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The rich and tapestried history of The India Club forms the heart of a new exhibition by the National Trust which opens at the Strand-based club this week. A Home Away from Home: The India Club is an audio-based exhibition – featuring interviews with everyone from former staff, freedom fighters, BBC reporters, artists and writers – and highlights the club’s history and its ongoing significance among the British South-Asian community. Borne out of the Indian League which had campaigned for India’s independence, the club was founded in 1951 under the leadership of Krishna Menon, the first High Commissioner to India, with founding members including Jawaharlal Nehru, India’s first Prime Minister, and Lady Mountbatten. Originally located at 41 Craven Street, it moved to 143 Strand, the premises of the Hotel Strand Continental, in 1964. The club, site of what was one of the UK’s first Indian restaurants, remains an important hub for a range of Anglo-Indian organisations and the community of journalists, writers, artists, academics and students who regularly meet in the premises. The exhibition comes as more than 26,000 people have signed a petition to prevent the club’s redevelopment as part of plans to refurbish the building in which its located. Opening tomorrow and running until 1st March, the display is being accompanied by a programme of supper clubs, artist talks, screenings and conversations. The exhibition is free but ticketed. For more, see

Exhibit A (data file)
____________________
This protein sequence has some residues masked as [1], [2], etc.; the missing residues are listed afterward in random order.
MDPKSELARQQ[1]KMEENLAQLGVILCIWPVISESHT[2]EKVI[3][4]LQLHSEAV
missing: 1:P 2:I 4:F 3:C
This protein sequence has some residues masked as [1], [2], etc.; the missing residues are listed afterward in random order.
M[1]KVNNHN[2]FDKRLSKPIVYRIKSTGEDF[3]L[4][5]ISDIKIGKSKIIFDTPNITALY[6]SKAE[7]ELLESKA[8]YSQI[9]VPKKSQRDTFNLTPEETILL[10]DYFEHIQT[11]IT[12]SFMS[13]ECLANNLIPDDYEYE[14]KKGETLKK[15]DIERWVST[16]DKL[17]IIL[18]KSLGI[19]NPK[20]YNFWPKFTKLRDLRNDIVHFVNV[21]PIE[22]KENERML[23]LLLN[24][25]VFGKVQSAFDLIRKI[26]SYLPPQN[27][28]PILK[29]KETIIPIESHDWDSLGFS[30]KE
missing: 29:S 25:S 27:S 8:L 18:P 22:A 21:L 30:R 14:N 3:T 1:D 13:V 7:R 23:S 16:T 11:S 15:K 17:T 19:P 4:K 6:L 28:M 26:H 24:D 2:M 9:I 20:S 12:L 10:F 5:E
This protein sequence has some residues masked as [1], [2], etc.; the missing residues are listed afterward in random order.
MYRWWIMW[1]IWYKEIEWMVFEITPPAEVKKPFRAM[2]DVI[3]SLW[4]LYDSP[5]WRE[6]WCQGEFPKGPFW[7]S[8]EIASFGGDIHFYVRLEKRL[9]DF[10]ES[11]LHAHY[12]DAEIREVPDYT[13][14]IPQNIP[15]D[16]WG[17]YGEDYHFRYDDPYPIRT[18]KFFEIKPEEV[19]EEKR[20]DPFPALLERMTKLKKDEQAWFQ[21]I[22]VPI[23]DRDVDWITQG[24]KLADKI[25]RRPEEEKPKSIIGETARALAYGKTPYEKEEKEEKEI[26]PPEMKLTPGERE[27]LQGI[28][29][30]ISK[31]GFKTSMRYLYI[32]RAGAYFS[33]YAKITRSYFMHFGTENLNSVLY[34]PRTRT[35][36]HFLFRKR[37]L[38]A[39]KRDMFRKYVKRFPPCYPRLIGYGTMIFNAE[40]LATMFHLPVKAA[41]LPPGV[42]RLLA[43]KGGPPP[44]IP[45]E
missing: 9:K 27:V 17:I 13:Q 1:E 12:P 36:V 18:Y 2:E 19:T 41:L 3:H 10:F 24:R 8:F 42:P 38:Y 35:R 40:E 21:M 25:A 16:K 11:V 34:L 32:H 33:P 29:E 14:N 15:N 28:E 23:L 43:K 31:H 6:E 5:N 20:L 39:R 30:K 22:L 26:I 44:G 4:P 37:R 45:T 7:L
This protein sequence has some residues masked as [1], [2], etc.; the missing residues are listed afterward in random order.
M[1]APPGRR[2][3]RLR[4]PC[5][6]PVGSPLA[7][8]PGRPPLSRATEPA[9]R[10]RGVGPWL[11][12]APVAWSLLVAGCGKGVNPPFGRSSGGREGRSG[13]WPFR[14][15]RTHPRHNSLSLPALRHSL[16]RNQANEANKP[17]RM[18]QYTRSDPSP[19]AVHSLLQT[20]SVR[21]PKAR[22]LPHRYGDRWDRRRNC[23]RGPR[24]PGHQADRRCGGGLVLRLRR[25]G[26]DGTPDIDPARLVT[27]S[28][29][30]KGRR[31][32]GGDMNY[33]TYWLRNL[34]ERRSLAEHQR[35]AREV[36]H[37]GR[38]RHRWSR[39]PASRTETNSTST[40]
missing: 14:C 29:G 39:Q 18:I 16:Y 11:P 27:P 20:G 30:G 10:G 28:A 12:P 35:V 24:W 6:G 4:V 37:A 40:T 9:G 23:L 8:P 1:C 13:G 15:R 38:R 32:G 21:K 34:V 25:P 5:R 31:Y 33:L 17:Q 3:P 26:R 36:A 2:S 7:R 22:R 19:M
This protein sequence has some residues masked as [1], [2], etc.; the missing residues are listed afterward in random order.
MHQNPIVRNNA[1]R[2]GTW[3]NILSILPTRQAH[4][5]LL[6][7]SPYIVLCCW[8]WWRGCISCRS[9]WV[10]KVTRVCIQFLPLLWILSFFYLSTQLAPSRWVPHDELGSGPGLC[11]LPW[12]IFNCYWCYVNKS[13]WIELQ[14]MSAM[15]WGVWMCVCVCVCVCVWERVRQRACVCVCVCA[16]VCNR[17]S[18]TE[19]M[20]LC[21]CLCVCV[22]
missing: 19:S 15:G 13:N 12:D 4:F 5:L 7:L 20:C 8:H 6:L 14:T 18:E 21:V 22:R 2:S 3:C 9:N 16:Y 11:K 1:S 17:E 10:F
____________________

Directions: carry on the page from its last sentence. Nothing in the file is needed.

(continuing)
www.nationaltrust.org.uk/features/a-home-away-from-home-the-india-club.

PICTURES: Top – Enjoying the new exhibition in The India Club (courtesy of National Trust); Below – The India Club sign (courtesy of Jake Tilson); the restaurant in The India Club (courtesy of The India Club); the Strand Continental Hotel in which the club is located (courtesy of Jake Tilson).

The Savoy Theatre, located next to the Savoy Hotel just off the Strand in the West End, was the first public building in London to feature electric lighting.

Built to the designs of CJ Phipps and decorated by Collinson and Locke, its construction was instigated and financed by Richard D’Oyly Carte with the specific intention of hosting WS Gilbert and Arthur Sullivan‘s operas.

Opening on 10th October, 1881, the first show at the new premises was Gilbert and Sullivan’s Patience, which had been previously playing at the Opera Comique. It continued to solely show Gilbert and Sullivan’s works until 1886 when a falling out led to the end of the partnership between Gilbert and Sullivan.

The theatre subsequently hosted comedic operas by other composers as well as productions of Shakespeare (Henry Irving was among those who trod the boards here in the early 20th century).

It was rebuilt in just 135 days in 1929 and the new premises featured an exterior designed by Frank Tugwell and interior designed by Art Deco expert Basil Ionides.

A fire caused considerable damage in 1990 after which the theatre was again renovated, this time under the guidance of the theatre’s then chairman Sir Hugh Wontner and architect Sir William Whitfield, with the public areas returned to how they had looked under Tugwell and Ionides’ scheme from the 1920s. It reopened in July, 1993, with a Royal Gala performance by the English National Ballet (Diana, Princess of Wales, was among those in attendance).

Now owned by the The Ambassador Theatre Group, the Savoy these days it shows a range of different productions. It’s currently hosting Dolly Parton’s 9 to 5: The Musical. For more, see www.thesavoytheatre.com.